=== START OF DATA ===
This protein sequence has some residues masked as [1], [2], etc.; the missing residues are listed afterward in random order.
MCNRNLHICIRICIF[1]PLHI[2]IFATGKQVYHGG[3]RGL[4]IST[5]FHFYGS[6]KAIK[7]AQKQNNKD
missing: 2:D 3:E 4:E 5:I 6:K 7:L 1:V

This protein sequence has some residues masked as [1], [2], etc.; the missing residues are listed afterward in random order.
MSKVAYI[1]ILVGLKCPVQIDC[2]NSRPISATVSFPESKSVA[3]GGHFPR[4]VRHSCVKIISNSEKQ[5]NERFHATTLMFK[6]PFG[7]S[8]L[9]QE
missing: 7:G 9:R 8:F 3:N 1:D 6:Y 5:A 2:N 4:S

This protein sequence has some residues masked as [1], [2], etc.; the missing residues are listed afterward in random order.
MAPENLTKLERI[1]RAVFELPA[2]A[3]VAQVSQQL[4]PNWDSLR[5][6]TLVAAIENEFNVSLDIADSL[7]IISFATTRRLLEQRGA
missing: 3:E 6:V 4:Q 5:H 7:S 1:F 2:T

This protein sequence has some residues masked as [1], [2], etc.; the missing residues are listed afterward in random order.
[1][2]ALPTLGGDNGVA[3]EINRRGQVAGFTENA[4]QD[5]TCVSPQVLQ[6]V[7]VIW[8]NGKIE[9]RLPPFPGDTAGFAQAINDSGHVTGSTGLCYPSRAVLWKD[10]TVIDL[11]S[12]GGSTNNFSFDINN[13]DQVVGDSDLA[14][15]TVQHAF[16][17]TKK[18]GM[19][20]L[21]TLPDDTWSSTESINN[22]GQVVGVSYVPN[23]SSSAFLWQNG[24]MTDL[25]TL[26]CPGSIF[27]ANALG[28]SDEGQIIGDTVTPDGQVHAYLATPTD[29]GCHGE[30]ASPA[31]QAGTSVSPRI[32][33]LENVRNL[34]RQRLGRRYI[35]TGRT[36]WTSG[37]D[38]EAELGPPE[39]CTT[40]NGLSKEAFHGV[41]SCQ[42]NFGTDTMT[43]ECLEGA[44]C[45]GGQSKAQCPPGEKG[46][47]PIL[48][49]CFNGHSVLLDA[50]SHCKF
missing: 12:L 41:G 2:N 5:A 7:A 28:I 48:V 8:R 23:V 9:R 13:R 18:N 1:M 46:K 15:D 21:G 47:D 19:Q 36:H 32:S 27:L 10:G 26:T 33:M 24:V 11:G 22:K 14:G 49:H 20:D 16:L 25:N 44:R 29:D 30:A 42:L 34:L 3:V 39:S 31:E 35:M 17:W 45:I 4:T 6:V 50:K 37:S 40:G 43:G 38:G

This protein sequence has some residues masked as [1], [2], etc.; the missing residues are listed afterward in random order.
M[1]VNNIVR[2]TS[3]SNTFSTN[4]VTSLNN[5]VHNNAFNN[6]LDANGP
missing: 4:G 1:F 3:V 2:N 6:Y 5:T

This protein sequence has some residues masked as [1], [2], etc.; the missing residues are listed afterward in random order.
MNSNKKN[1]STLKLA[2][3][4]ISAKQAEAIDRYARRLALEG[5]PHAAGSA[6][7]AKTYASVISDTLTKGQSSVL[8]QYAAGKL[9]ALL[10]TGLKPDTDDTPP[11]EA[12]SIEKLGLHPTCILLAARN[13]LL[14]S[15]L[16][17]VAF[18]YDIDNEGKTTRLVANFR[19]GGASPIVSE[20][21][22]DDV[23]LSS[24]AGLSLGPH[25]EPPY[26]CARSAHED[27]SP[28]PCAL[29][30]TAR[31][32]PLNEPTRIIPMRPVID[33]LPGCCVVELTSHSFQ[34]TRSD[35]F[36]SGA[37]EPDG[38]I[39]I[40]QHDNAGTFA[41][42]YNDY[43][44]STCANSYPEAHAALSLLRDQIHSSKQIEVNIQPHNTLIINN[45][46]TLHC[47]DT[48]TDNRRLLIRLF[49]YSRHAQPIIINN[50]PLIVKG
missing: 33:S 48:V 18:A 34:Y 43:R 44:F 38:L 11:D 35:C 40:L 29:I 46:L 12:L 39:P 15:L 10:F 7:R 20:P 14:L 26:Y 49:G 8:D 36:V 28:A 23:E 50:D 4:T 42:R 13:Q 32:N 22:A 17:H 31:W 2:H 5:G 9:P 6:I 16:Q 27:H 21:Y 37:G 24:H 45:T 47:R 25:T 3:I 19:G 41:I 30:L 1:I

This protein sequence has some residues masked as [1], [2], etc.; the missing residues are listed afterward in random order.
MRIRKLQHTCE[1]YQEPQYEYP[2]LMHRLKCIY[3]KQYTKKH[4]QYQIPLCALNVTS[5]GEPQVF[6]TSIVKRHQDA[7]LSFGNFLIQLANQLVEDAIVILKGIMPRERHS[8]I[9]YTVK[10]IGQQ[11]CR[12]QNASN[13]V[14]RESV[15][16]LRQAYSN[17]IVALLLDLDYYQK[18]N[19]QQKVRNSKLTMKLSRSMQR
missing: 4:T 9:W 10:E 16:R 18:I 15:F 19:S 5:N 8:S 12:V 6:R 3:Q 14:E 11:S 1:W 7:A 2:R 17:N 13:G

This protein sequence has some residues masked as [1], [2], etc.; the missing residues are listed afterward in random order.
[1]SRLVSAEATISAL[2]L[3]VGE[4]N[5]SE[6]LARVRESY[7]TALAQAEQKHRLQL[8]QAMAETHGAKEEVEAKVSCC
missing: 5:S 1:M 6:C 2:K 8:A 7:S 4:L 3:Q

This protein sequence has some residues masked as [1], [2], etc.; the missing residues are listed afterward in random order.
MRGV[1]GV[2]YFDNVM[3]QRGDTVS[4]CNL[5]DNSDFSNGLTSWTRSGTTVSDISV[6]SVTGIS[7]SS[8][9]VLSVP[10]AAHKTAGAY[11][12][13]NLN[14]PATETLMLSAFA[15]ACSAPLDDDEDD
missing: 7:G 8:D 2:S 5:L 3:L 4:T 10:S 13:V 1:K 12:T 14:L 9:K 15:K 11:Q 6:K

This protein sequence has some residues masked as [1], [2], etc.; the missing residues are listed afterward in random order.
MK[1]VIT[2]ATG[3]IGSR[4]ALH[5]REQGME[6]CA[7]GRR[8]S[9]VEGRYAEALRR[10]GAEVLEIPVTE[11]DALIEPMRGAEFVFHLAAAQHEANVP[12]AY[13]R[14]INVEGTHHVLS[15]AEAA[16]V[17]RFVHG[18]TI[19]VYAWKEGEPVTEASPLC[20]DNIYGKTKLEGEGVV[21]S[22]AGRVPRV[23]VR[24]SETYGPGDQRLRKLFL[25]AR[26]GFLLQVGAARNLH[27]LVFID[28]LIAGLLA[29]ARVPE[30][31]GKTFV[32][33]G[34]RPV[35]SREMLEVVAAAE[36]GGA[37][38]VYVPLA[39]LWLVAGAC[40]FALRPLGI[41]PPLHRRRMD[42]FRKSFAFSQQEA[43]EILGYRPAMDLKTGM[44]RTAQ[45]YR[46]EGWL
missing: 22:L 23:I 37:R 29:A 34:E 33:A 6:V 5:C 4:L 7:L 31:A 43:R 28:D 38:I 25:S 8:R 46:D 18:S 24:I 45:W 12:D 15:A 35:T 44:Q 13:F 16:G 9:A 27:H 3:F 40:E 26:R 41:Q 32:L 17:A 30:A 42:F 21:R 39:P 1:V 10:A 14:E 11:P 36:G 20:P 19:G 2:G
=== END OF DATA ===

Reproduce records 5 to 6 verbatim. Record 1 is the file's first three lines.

This protein sequence has some residues masked as [1], [2], etc.; the missing residues are listed afterward in random order.
M[1]VNNIVR[2]TS[3]SNTFSTN[4]VTSLNN[5]VHNNAFNN[6]LDANGP
missing: 4:G 1:F 3:V 2:N 6:Y 5:T

This protein sequence has some residues masked as [1], [2], etc.; the missing residues are listed afterward in random order.
MNSNKKN[1]STLKLA[2][3][4]ISAKQAEAIDRYARRLALEG[5]PHAAGSA[6][7]AKTYASVISDTLTKGQSSVL[8]QYAAGKL[9]ALL[10]TGLKPDTDDTPP[11]EA[12]SIEKLGLHPTCILLAARN[13]LL[14]S[15]L[16][17]VAF[18]YDIDNEGKTTRLVANFR[19]GGASPIVSE[20][21][22]DDV[23]LSS[24]AGLSLGPH[25]EPPY[26]CARSAHED[27]SP[28]PCAL[29][30]TAR[31][32]PLNEPTRIIPMRPVID[33]LPGCCVVELTSHSFQ[34]TRSD[35]F[36]SGA[37]EPDG[38]I[39]I[40]QHDNAGTFA[41][42]YNDY[43][44]STCANSYPEAHAALSLLRDQIHSSKQIEVNIQPHNTLIINN[45][46]TLHC[47]DT[48]TDNRRLLIRLF[49]YSRHAQPIIINN[50]PLIVKG
missing: 33:S 48:V 18:A 34:Y 43:R 44:F 38:L 11:D 35:C 40:L 29:I 46:L 12:L 39:P 15:L 10:F 7:R 20:P 14:L 26:Y 49:G 8:D 36:V 28:A 23:E 50:D 4:T 42:R 13:Q 32:N 22:A 17:H 31:W 2:H 5:G 9:P 6:I 16:Q 27:H 21:Y 37:G 24:H 45:T 47:R 25:T 3:I 19:G 41:I 30:L 1:I